Addis Ababa. People from at least 35 nations died yesterday, when an Ethiopian Airlines plane flying from Addis Ababa to Nairobi crashed, killing all 157 passengers and crew on board.
Four of the victims held United Nations passports, the airline said.
Kenya had the largest number of casualties with 32, followed by Canada (18), Ethiopia (nine) and Italy, China and the US, each of which lost eight nationals in the crash, CEO Tewolde GebreMariam told reporters in Addis Ababa.
Britain and France each had seven people on board, Egypt six, the Netherlands five, and India four.
The plane was also carrying three Russians, while Morocco and Israel had two each. Uganda, Belgium, Yemen, Sudan, Togo, Mozambique and Norway had one each.
The plane was the second Boeing 737-800MAX to have crashed in five months, killing hundreds of people. A similar aircraft operated by Indonesia’s Lion Air crashed in October 2018, 13 minutes after takeoff from Jakarta, killing all 189 people on board.
The plane crashed 35 nautical miles (65 kilometres) northeast of Jakarta over the Java Sea.
The plane took off at 6.21am Jakarta time but shortly after takeoff, the flight crew radioed the controller, requesting a return to the airport.
Like the Ethiopian Airlines plane, Lion Air’s Boeing 737-800MAX was also almost brand new, having flown just 800 hours.
The plane is a new model of the Boeing best-selling 737, which first debuted in 1967. Boeing introduced the 737 MAX family of aircraft in 2011, using quieter engines and more fuel efficiency than previous models as selling points. The accident in Indonesia was the first of its kind for this variant of the Boeing 737.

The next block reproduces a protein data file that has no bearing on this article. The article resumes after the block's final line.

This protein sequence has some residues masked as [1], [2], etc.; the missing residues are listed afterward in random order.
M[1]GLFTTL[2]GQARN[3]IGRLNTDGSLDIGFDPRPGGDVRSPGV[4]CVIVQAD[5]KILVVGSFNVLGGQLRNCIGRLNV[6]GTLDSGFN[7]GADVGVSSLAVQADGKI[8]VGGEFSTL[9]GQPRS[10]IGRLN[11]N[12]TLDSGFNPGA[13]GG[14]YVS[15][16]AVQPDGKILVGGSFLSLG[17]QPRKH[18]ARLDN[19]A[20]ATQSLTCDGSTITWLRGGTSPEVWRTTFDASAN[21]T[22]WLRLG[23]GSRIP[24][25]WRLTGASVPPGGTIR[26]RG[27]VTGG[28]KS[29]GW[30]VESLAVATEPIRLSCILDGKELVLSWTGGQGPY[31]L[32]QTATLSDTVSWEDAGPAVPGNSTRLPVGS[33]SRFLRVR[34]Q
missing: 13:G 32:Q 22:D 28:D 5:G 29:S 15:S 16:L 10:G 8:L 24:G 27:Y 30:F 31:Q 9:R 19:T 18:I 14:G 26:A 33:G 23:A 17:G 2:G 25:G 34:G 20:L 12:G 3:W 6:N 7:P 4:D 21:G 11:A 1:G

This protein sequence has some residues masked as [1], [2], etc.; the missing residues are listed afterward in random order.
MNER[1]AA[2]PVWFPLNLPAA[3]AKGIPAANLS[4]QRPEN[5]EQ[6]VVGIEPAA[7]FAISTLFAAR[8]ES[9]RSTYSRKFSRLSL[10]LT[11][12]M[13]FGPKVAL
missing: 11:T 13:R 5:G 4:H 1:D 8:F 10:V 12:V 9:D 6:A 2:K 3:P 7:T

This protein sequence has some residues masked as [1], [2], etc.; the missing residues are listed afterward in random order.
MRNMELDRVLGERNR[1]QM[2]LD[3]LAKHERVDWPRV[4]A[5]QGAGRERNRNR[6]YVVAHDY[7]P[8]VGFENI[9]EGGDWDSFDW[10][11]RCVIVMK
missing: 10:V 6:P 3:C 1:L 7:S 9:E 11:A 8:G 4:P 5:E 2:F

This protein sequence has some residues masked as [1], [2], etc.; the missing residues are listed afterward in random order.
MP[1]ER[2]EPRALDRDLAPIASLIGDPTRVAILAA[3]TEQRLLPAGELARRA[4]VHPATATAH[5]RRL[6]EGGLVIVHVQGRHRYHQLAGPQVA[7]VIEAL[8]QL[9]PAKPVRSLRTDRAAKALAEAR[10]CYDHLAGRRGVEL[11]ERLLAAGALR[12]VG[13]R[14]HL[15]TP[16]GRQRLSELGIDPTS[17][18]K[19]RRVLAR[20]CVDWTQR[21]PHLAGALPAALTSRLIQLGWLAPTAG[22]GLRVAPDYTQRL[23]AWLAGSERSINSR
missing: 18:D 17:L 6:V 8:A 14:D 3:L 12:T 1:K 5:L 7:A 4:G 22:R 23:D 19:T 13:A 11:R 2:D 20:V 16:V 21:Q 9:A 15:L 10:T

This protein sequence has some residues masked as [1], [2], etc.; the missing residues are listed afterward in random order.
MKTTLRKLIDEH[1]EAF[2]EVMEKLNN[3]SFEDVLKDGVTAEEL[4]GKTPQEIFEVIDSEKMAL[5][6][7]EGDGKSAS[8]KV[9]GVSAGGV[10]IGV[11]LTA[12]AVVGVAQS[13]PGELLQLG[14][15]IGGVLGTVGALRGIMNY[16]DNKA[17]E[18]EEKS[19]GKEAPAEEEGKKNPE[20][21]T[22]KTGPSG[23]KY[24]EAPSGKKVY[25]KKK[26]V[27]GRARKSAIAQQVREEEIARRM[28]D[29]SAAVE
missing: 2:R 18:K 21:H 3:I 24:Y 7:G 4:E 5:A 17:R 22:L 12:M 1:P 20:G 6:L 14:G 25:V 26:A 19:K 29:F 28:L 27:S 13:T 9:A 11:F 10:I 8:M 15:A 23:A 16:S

And yesterday, Ethiopian Airlines reported that the pilot of the Nairobi-bound Boeing 737 that crashed six minutes after takeoff from Addis Ababa on Sunday, had alerted controllers “he had difficulties” and wanted to turn back the plane carrying 157 people, the head of Ethiopian Airlines said. The pilot “was given clearance” to return to Addis, chief executive officer Tewolde GebreMariam told journalists in the Ethiopian capital when asked whether there had been a distress call.
He also said that the plane had arrived on Sunday morning from South Africa. “[The] plane had more than three hours of ground time after coming from South Africa, it arrived with no remark and was dispatched with no remark.”
Mr Tewolde said smoke was still smouldering at the crash site when he visited.
Meanwhile, US aerospace giant Boeing said Sunday it was “deeply saddened” about the deaths of all 157 people. (Agencies)